Stimulus Checks are Back in Some States: While the chances of a fourth round of federal COVID stimulus payments are slim to none, state legislators across the country are voting in favor of stimulus checks and rebate packages designed to relieve some pressure for millions of households hit by rising inflation.
From child tax rebates to stimulus checks, governors and state legislators are using this year’s budget surpluses and money made available by the American Rescue Plan Act to give back to taxpayers.
In June, Democratic governor of California Gavin Newsome announced that 20 million Californians would receive a fresh round of stimulus payments worth up to $1,050.
Under the proposal, which comes as part of an “inflation relief package,” Californians earning less than $75,000 would receive $250, those earning up to $125,000 will receive $250, and those earning up to $250,000 will receive $200.
Payments increased to $1,050 for joint tax filers with at least one dependent.
In May, Georgia Governor Brian Kemp announced that the Department of Revenue would begin distributing one-time tax refunds worth up to $250.
“Due to years of responsible, conservative budgeting and our measured reopening that prioritized protecting both lives and livelihoods, Georgia is in a position to issue these one-time refunds,” Kemp said in a May press release.
Under the program, single filers could receive up to $250 and joint filers may receive up to $500.
Hawaii residents can expect to see rebates of up to $300 this year.
State residents who reported less than $100,000 in income on their 2021 tax returns will receive rebates worth $300, while taxpayers who reported more than $100,000 in 2021 will receive $100.
The rebates were approved in April.
In April, Illinois Governor JB Pritzker signed a budget that will deliver a total of $1.8 billion in tax relief for families across the country. The fiscal year 2024 budget also allocated funding for human services, law enforcement, and funding for education.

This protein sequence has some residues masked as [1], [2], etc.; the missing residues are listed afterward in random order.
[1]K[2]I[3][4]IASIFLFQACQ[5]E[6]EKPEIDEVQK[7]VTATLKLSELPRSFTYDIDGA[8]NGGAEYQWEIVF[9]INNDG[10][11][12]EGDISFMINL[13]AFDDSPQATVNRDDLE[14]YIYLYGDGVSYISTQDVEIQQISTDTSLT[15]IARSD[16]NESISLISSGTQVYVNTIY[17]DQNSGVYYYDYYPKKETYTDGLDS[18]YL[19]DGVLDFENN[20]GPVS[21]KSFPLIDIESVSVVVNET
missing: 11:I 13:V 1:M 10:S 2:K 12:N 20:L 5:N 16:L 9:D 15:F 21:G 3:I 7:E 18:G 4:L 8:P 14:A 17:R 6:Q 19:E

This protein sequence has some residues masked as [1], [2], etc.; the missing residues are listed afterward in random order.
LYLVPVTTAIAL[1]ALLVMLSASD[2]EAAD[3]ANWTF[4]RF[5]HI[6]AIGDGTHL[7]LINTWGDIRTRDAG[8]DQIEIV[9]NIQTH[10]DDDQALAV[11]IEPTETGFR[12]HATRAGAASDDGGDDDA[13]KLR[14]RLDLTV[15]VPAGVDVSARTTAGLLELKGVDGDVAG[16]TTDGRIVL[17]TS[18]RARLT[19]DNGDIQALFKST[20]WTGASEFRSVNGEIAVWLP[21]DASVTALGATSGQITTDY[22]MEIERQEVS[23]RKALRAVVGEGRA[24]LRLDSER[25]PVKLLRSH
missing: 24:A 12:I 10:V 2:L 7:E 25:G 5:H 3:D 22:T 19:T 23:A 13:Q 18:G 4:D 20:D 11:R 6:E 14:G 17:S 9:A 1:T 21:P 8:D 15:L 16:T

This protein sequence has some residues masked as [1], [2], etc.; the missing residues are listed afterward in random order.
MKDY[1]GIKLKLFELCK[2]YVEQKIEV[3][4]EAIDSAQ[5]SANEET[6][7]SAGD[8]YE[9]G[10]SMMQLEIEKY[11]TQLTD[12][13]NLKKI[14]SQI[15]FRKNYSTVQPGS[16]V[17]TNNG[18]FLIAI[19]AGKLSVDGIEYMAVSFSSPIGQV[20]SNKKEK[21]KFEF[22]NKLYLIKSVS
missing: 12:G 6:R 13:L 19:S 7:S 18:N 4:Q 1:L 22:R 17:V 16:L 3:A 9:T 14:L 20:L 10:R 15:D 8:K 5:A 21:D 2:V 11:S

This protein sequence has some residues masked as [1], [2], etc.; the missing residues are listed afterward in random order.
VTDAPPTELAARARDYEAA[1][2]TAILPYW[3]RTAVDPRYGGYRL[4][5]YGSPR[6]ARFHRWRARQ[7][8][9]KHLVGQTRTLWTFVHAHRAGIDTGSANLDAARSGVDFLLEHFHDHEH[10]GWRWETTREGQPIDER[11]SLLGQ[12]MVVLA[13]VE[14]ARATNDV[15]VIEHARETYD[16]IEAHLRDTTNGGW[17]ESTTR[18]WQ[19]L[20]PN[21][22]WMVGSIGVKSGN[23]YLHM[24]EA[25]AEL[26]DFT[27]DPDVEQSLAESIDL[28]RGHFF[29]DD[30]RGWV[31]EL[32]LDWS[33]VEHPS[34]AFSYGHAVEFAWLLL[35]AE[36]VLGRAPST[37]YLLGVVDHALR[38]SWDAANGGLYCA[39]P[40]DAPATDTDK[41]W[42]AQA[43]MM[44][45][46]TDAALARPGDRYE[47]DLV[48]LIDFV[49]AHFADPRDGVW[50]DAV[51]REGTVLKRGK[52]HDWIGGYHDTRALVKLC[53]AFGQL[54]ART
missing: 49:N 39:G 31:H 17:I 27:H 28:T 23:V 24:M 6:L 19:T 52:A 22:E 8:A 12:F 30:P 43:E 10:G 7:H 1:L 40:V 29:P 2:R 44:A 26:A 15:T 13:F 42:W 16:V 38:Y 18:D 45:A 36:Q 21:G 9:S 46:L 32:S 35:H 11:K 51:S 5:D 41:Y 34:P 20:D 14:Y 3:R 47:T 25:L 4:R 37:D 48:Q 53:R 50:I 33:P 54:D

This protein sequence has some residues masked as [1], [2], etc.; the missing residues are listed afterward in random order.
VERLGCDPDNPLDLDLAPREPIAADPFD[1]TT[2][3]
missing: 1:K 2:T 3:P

“This budget continues us down the path of financial surety, invests in critical resources like public safety and human services, and helps ease the burden of inflation for families with $1.8 billion in tax relief,” House Speaker Emanuel Welch said of the package.
The individual payments that will be made to taxpayers in Illinois, however, are relatively small.
Illinois residents who made less than $200,000 in 2021 will receive $50 tax rebates, while couples filing jointly who earned less than $400,000 will receive $100. Any tax filer will also receive $100 per dependent claimed on their 2021 taxes, up to a maximum of three.
Beginning in May, Indiana residents started receiving payments of $125. The tax rebates were not dependent on income, unlike many other states issuing stimulus checks. Instead, every single resident of the state will receive the payment regardless of their income under the state’s automatic taxpayer refund (ATR) law.
The official website of the Indiana state government states that the first and largest round of ATR direct deposits in May, and issued the third round of direct deposits on July 1.
“DOR will continue to issue ATRs by direct deposit whenever possible (see below) as individual tax returns are received and processed,” a statement reads, adding that 1.5 million ATR payments have been issued to 2 million taxpayers as of July 6.
New York homeowners will also receive a one-time property tax rebate this year.
Democratic Governor Kathy Hochul brought forward the payments this year, providing “much-needed tax relief for. Thousands of small businesses and millions of New Yorkers.”
Checks were initially expected to begin reaching mailboxes by late June and early July, but reports revealed how the Department of Taxation and Finance was well ahead of schedule right as voters went to the polls in the Democrat and Republican gubernatorial primary elections.
Under the scheme, which was announced in April, homeowners will receive a total of $2.2 billion in tax relief.
Hundreds of thousands of families on Oregon began receiving tax rebate payments in late June, thanks to new state legislation designed to help the lowest-paid workers in the state.
Under the law, over 236,000 families will receive direct deposits or paper checks. Residents who have lived in the state for the final six months of 2020 and who claimed the Earned Income Tax Credit will be eligible for the payments. Single tax filers must have earned less than $16,000 to receive the payments, while married couples who file jointly and have three or more children must have earned below $57,000.
Over 136,000 Oregon residents will receive payments worth $600, while an additional 99,000 will receive paper checks.
Jack Buckby is a British author, counter-extremism researcher, and journalist based in New York. Reporting on the U.K., Europe, and the U.S., he works to analyze and understand left-wing and right-wing radicalization, and reports on Western governments’ approaches to the pressing issues of today. His books and research papers explore these themes and propose pragmatic solutions to our increasingly polarized society.